It looks great, and just like the cards, it's built to age nicely.
It stays closed in your bag. The lid slides off so you get easy access to the cards without spilling them everywhere. It even has a holder for your current constraint card. Keep it on your desk - staring you down - keeping you pure to the constraint.
You remember things more effectively when you write them down. When playing constraints the important, interesting thing is how you handled the constraint. Note down what ideas came up, which were pursued, how that worked out.
The Constraints notebooks have a pre-printed 'card a page' format to help you capture your work. As you play you will build up a treasure trove of hops, skips, and jumps over constraints to draw on when the real thing attacks in the future.
I love laptop stickers. These are high quality, die cut, PVC stickers of a selection of artwork from the cards. Every backer will get at least one constraints sticker, higher rewards will get a larger selection.
If you want to get in front of the smartest web folk out there, the two Jokers in the pack are available for a collaborative constraint which can carry your logo / URL. I'll work with you to confirm the design of the card - fitting a suitable constraint to convey your message.
I've been working on these for six months, trying different cards, play testing with different groups, and improving the design. They're working really well now, and looking great, so it's time to share the fun.
I've done really short test runs of constraints cards, but the cost per deck is pretty high. Kickstarter funds will let me jump to a bigger print run, allowing the cost per deck to fall to £10 shipped.
It also allows me to do a run of notebooks and custom smartboxes for the cards. A lot of training tools come in low quality, tearable, packaging which wears badly. I don't want constraints cards to end up being carried around in a rubber band - I want a box that works.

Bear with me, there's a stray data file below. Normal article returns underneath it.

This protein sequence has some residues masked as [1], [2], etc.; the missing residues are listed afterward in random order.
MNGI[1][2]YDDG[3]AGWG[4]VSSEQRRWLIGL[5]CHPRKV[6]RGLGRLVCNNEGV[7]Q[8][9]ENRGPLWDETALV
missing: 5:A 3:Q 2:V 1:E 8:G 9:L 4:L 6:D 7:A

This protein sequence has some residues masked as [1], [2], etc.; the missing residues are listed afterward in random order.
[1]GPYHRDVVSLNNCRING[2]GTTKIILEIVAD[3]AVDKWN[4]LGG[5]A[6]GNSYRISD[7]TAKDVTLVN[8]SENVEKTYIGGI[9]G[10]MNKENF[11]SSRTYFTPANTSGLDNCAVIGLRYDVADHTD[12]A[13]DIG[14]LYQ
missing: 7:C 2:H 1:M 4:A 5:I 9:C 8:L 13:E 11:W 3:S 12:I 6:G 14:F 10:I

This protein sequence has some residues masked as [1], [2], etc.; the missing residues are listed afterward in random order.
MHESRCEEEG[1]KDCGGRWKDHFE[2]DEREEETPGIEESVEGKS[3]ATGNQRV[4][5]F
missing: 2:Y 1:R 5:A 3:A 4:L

Risks and challenges
The cards are all worked up and ready to go, I've done a few very small scale print runs already, I just have a handful of final artworking tweaks, and a final card selection to make. I have quotes from printers, have picked card stock, and know my shipping rates and times.
There are some final checks to be made on the smartbox, but everything else is ready to roll.
Once the kickstarter is funded I'll confirm final artworking, finalise packaging, and hit print. Then having everything printed, shipped, packaged and mailed out shouldn't take any longer than 8-10 weeks. International orders may take longer to arrive.
I've worked in agencies which produce print work for years, I'm not short of options to get help in getting things sorted if anything does go wrong. I plan to post weekly updates assuming it gets funded, as a kickstarter backer I love updates, I'm looking forward to writing some.
Are these photographs the finished design?
The photos above are from the test decks. I've refined the design somewhat since these, and some of the cards have changed following playtesting, but yes, this is pretty much what the cards will look like.
The notebooks and boxes are structural prototypes, the print finish will be better, and you'll get backer update previews before we go to print.Learn about accountability on Kickstarter
- (30 days)